Finnish Facility Produces Fuels from Carbon DioxideS. Himmelstein | June 11, 2017
VTT Technical Research Centre of Finland and Lappeenranta University of Technology (LUT) are now testing the Soletair demo plant designed to use carbon dioxide to produce renewable fuels and chemicals. The pilot plant is coupled to LUT’s solar power plant in Lappeenranta.
The project will demonstrate the technical performance of the overall process and produce 200 liters of fuels and other hydrocarbons for research purposes. The demo plant incorporates the entire process chain, and comprises four separate units: a solar power plant; equipment for separating carbon dioxide and water from the air; a section that uses electrolysis to produce hydrogen; and synthesis equipment for producing a crude-oil substitute from carbon dioxide and hydrogen.
A 206.5 kW capacity photovoltaic system generates electricity for the hydrogen production unit—the most energy intensive part in the system. The renewable energy plant consists of flat roof, carport, wall, 2-axis tracking, and manual tracking solar PV installations. The total installed power is 206.5 kW.
A proton exchange membrane (PEM) water electrolysis system produces high-purity hydrogen gas at elevated pressures. Hydrogen is used with recycled carbon dioxide to produce renewable fuels, raw materials, and chemicals. The hydrogen production system is built in a standard shipping container and virtually connected to the PV power plant at LUT.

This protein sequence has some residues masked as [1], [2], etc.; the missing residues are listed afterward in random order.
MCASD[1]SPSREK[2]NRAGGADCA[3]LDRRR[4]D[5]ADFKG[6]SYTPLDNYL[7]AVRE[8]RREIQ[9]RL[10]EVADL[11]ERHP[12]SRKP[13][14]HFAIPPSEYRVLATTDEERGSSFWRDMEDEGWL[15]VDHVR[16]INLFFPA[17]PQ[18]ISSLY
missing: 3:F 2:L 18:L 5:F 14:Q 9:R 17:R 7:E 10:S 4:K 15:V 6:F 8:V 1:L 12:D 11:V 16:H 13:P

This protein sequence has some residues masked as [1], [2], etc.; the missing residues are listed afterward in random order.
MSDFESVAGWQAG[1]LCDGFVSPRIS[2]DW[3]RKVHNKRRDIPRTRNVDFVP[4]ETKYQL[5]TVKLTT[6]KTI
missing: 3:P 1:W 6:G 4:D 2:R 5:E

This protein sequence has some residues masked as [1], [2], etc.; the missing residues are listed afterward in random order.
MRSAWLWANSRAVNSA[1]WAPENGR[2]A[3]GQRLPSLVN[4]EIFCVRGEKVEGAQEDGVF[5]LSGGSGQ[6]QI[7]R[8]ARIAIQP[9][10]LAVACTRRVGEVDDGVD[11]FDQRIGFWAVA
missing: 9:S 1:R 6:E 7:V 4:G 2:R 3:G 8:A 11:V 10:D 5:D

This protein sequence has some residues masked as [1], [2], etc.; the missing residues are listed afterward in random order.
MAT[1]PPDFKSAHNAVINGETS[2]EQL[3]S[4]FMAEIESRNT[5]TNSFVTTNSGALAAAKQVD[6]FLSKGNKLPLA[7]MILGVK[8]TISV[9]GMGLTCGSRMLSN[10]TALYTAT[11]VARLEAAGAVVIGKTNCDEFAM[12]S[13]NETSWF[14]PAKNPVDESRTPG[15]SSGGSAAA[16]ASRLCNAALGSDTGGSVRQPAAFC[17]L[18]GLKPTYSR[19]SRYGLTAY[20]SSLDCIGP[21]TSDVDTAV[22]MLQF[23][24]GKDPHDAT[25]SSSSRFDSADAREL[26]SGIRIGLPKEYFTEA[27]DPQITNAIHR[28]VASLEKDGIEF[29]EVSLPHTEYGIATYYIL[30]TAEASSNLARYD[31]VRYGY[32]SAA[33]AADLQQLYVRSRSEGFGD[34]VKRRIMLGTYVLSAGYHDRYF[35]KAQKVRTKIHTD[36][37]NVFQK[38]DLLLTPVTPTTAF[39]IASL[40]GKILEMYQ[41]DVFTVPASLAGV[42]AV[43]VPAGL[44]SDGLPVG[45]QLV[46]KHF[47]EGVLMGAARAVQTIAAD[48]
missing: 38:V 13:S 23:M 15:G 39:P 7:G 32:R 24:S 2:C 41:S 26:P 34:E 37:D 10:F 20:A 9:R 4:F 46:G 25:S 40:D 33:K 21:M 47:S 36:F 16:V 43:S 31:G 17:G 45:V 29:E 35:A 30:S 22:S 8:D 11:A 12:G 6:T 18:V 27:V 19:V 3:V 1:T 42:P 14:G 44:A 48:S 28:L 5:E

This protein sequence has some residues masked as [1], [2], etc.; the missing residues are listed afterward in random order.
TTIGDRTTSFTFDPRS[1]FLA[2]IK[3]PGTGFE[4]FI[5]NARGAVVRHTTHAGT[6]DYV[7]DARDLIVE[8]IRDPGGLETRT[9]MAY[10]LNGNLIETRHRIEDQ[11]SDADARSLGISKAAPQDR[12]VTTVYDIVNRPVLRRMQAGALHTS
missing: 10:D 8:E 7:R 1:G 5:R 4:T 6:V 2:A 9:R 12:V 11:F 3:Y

Produced dry hydrogen gas is stored into two 350 l composite cylinders. From the gas storage, the hydrogen can be supplied to the mobile synthesis unit (MOBSU) or a PEM fuel cell located in the hydrogen production container.
The direct air capture unit is a modified version of air-scrubbing units for civil shelters. The sorbents used to collect carbon dioxide are amine-functionalized polystyrene spherical beads.
The MOBSU uses Fischer-Tropsch synthesis to combine carbon and hydrogen and produce valuable gas, liquid, and solid products for various uses.